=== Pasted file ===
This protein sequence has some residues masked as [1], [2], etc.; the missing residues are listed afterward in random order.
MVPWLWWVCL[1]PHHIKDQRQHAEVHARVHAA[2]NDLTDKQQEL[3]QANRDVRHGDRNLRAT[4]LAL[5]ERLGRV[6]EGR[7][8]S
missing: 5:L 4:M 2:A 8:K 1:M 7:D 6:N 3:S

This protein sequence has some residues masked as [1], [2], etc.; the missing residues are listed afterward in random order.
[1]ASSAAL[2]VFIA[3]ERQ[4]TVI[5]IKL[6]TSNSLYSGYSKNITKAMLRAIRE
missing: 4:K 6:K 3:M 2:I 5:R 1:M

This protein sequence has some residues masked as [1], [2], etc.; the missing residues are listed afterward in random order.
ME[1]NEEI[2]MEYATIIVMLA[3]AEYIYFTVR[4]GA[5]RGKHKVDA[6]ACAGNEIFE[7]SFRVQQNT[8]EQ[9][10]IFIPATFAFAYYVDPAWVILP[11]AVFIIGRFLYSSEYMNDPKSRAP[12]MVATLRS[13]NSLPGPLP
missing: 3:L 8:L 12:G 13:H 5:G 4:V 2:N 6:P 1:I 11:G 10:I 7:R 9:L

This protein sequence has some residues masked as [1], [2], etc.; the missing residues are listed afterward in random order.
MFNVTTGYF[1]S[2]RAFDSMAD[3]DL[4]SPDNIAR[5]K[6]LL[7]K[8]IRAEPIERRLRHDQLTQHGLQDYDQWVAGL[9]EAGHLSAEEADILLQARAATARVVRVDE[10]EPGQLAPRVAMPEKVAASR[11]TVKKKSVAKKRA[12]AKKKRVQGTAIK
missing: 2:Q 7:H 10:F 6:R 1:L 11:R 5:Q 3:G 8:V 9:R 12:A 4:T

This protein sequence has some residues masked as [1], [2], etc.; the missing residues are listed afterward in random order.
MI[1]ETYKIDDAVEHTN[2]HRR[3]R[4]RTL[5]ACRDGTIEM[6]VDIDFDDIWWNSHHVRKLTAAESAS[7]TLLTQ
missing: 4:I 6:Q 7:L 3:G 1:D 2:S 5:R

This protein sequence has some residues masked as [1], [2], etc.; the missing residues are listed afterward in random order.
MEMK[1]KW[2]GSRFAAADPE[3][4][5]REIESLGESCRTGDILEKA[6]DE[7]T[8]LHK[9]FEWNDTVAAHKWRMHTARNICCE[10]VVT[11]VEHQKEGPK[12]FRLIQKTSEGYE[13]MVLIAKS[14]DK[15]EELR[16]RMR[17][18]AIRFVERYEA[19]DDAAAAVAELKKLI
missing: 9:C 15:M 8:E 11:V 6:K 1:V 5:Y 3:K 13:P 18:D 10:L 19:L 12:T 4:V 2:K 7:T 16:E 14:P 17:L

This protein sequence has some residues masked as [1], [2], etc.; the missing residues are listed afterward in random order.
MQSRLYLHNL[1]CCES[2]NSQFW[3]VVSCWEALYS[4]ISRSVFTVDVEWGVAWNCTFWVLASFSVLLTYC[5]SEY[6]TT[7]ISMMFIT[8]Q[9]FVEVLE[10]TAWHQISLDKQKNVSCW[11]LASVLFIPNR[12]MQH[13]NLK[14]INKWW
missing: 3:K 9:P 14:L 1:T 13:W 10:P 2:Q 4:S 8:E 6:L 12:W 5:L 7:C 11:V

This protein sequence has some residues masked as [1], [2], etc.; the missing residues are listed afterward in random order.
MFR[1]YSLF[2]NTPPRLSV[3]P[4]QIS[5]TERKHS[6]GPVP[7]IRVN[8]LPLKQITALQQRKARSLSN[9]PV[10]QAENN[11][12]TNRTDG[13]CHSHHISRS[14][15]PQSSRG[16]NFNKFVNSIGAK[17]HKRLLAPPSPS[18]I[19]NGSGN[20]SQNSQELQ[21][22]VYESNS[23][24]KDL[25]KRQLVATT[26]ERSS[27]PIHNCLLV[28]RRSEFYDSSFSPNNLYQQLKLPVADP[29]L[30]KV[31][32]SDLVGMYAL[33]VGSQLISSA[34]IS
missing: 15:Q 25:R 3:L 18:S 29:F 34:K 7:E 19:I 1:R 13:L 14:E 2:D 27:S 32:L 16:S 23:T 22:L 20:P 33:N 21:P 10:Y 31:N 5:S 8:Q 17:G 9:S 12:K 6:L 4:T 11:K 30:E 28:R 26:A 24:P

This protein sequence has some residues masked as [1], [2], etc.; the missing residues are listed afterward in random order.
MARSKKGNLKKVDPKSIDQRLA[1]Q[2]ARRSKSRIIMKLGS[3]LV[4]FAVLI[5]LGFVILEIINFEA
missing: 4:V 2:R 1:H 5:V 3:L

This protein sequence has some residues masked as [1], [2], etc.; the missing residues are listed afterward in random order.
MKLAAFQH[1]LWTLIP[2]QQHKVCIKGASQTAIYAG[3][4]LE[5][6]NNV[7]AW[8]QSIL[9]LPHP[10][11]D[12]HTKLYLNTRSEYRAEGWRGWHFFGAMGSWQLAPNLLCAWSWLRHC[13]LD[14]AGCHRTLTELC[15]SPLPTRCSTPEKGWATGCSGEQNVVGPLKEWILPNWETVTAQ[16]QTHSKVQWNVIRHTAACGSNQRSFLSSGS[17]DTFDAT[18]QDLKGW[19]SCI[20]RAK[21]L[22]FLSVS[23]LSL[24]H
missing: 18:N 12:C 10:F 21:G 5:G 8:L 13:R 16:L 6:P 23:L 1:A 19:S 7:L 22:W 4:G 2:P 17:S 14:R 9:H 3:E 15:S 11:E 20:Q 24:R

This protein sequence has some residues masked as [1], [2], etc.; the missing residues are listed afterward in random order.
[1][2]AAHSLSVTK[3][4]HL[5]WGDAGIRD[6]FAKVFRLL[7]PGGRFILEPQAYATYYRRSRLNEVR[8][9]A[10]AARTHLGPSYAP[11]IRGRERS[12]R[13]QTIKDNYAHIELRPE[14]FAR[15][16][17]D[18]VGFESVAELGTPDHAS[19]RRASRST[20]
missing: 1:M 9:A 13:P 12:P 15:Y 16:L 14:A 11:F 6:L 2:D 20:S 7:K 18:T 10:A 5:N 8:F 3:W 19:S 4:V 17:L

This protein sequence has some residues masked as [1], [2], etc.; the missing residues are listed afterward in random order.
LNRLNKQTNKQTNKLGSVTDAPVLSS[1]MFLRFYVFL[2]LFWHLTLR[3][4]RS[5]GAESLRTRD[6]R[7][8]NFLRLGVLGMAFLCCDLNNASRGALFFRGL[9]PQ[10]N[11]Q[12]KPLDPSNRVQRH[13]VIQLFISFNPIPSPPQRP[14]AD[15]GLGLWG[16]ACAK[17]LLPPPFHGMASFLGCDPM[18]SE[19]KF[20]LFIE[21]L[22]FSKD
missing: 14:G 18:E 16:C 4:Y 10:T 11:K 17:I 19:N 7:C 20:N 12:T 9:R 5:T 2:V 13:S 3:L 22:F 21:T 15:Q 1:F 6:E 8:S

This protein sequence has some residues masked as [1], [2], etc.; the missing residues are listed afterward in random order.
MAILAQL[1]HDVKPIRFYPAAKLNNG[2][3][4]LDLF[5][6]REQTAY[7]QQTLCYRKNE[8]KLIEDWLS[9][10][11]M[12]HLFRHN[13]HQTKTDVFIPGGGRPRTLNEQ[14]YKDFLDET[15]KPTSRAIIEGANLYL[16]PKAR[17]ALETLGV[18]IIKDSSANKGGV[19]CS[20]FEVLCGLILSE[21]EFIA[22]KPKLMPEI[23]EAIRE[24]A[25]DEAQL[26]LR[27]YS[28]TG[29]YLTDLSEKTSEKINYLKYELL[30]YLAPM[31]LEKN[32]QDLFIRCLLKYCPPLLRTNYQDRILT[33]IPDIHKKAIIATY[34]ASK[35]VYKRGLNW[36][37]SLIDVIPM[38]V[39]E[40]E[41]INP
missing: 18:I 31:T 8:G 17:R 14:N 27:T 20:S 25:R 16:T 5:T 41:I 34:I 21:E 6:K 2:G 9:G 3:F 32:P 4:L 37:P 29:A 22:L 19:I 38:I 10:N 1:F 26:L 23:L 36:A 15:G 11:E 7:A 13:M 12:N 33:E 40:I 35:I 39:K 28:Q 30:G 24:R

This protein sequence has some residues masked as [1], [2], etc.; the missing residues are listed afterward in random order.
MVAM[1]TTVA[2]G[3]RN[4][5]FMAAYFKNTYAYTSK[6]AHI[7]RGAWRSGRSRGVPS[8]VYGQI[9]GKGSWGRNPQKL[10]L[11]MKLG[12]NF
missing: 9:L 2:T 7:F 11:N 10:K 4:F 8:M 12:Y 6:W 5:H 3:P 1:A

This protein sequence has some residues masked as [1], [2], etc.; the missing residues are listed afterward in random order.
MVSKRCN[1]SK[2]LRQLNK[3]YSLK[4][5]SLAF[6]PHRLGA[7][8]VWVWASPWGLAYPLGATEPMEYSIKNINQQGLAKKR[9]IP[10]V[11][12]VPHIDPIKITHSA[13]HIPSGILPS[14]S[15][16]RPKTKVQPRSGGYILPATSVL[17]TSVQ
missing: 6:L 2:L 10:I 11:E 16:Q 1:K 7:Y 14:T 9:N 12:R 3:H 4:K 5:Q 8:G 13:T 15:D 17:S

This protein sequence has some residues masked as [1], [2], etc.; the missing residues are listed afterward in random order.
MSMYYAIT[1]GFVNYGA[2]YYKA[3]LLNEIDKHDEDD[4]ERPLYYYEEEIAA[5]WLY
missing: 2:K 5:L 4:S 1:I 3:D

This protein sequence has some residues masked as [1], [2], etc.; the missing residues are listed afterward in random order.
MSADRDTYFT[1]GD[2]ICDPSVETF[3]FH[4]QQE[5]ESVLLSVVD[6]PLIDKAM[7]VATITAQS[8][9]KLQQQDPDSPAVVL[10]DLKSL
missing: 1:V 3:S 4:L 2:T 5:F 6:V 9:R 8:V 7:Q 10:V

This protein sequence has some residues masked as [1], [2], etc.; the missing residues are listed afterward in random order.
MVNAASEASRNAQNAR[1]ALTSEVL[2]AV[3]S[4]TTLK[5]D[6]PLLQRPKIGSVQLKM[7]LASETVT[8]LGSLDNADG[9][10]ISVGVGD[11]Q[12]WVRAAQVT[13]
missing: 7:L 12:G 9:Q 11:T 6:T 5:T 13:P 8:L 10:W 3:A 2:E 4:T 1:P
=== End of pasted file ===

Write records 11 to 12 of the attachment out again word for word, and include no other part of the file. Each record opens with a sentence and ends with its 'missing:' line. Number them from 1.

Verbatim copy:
This protein sequence has some residues masked as [1], [2], etc.; the missing residues are listed afterward in random order.
[1][2]AAHSLSVTK[3][4]HL[5]WGDAGIRD[6]FAKVFRLL[7]PGGRFILEPQAYATYYRRSRLNEVR[8][9]A[10]AARTHLGPSYAP[11]IRGRERS[12]R[13]QTIKDNYAHIELRPE[14]FAR[15][16][17]D[18]VGFESVAELGTPDHAS[19]RRASRST[20]
missing: 1:M 9:A 13:P 12:P 15:Y 16:L 14:A 11:F 6:L 2:D 20:S 7:K 18:T 10:A 5:N 8:F 3:W 19:S 4:V 17:L

This protein sequence has some residues masked as [1], [2], etc.; the missing residues are listed afterward in random order.
LNRLNKQTNKQTNKLGSVTDAPVLSS[1]MFLRFYVFL[2]LFWHLTLR[3][4]RS[5]GAESLRTRD[6]R[7][8]NFLRLGVLGMAFLCCDLNNASRGALFFRGL[9]PQ[10]N[11]Q[12]KPLDPSNRVQRH[13]VIQLFISFNPIPSPPQRP[14]AD[15]GLGLWG[16]ACAK[17]LLPPPFHGMASFLGCDPM[18]SE[19]KF[20]LFIE[21]L[22]FSKD
missing: 14:G 18:E 16:C 4:Y 10:T 11:K 17:I 19:N 7:C 20:N 12:T 9:R 5:T 2:V 13:S 3:L 22:F 21:T 15:Q 1:F 6:E 8:S